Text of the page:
Avant de rentrer d’Islande, j’ai visité l’entreprise islandaise @Carbfix, qui transforme le CO₂ en pierre. Alors que nous bâtissons une économie propre et agissons pour le climat au pays, nous continuerons de travailler avec des experts du monde entier – et d’apprendre d’eux. pic.twitter.com/C4Ve7YQ795
— Justin Trudeau (@JustinTrudeau) June 26, 2023
Carbfix doesn’t simply freeze carbon dioxide—that’s dry ice, and that will evaporate right away even on the coldest day in Reykjavik (which is actually relatively mild, thanks to the Gulf Stream, but I’m distracting myself). Instead, Carbfix dissolves carbon dioxide in water, then injects that Perrier into basalts and other rock formations that react with the carbonated water and form new minerals. Here’s Carbfix’s simple explanation:
Trees and vegetation are not the only form of carbon drawdown from the atmosphere. Vast quantities of carbon are naturally stored in rocks. Carbfix imitates and accelerates these natural processes, where carbon dioxide is dissolved in water and interacts with reactive rock formations, such as basalts, to form stable minerals providing a permanent and safe carbon sink. The Carbfix process captures and permanently removes CO2. The technology provides a complete carbon capture and injection solution, where CO2 dissolved in water – a sparkling water of sorts – is injected into the subsurface where it reacts with favorable rock formations to form solid carbonate minerals via natural processes in about 2 years. For the Carbfix technology to work, one needs to meet three requirements: favorable rocks, water, and a source of carbon dioxide.
Carbonated water is acidic. The more carbon you can pack into water, the more acidic the fluid will become. Carbfix’s carbonated water reacts with rocks underground and releases available cations such as calcium, magnesium and iron into the water stream. Over time, these elements combine with the dissolved CO2 and form carbonates filling up the empty space (pores) within the rocks. The carbonates are stable for thousands of years and can thus be considered permanently stored. The timescale of this process initially surprised scientists. In the CarbFix pilot project, it was determined that at least 95% of the injected CO2 mineralizes within two years, much faster than previously thought.
The injected carbonated water is denser than the surrounding water in the geological formation and therefore has the tendency to sink after it has been injected. This differs from more conventional methods of carbon capture and storage, which depend on cap rock to prevent possible leakage of gaseous CO2 injected into deep formations. Young basaltic rocks are highly fractured and porous such that water seeps easily through the interconnected cracks and empty spaces underground [Carbfix, “How It Works,” retrieved 2023.07.02].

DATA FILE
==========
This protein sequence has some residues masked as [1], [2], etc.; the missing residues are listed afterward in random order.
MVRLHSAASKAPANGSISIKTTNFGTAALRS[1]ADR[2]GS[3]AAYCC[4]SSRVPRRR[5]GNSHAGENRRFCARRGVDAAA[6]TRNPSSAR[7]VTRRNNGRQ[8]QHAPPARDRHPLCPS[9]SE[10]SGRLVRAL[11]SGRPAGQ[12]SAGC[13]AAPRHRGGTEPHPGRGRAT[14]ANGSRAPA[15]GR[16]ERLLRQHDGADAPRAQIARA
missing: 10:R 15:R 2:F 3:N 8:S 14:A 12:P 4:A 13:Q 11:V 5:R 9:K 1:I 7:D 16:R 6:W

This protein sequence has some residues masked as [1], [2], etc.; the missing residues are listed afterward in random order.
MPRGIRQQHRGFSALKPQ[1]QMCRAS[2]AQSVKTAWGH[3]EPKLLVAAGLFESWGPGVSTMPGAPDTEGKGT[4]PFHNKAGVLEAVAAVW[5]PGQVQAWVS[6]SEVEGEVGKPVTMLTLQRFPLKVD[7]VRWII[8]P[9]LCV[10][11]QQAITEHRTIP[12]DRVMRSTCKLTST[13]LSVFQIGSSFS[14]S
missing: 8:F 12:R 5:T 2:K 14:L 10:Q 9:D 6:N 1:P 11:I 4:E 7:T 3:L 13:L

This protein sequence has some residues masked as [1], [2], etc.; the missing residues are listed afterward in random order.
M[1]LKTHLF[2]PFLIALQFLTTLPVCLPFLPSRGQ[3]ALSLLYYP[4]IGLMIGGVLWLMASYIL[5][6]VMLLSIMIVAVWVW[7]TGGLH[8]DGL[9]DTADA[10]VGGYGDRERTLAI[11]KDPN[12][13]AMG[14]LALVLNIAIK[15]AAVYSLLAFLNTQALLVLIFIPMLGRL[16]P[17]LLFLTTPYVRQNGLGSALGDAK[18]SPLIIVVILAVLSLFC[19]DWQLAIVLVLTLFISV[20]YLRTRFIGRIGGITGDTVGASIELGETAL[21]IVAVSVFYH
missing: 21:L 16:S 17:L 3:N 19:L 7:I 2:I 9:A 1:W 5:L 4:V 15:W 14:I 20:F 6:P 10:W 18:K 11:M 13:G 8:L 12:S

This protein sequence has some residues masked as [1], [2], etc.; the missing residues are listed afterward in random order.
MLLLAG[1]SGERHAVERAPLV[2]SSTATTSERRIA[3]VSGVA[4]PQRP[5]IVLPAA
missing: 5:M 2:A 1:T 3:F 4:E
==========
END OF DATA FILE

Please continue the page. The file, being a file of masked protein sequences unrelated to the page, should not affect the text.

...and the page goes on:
Carbfix says the basalts that work best with its process are found, among other places, on ocean ridges, and Iceland is the protruding crown of the Mid-Atlantic Ridge. Carbfix provides this map showing in chalky yellow the places where its carbon-fixing process would find the most fertile rock formations:
Summit Carbon Solutions plans to pipe carbon dioxide from ethanol plants across the upper Midwest up to North Dakota, which appears to have no good rock for this carbon-fixing process. But Minnesota and Iowa do:
Maybe Kristi Noem’s rich Iowa Republican pals are running their pipeline the wrong way. Instead of shipping CO2 to the North Dakota oil fields (where they’re just going to sequester the gas, not use it for fracking), perhaps Summit Carbon Solutions needs to reverse its current, add Carbfix to its list of partners, and plow that CO2 right into that big strip of good carbon-fixing rock running west of Des Moines from Omaha to Albert Lea.
Of course, Carbfix’s fixing also takes a lot of water. Carbfix is working on using seawater for its process, so perhaps the most forward-looking route for Summit Carbon Solutions and other CO2 pipeliners would be to ship their gas down to that friendly yellow geology down by the Gulf of Mexico or out in the Cascade Mountains, where they could use seawater instead of dwindling prairie aquifers for carbon mineralization.
Scaling up and deploying Carbfix’s technology in the Midwest wouldn’t get rid of the carbon dioxide pipelines that are causing so much consternation among landowners and the John Birch Society. Summit Carbon Solutions would still want pipelines to carry carbon dioxide from South Dakota’s ethanol plants to whatever carbon-friendly rock formations they can find in Iowa, Minnesota, or farther-flung locales. But maybe the ethanol industry could look at Carbfix’s process and maps and focus its production in places where it could plow its carbon emissions right back into ground and lock that CO2 up in local rock.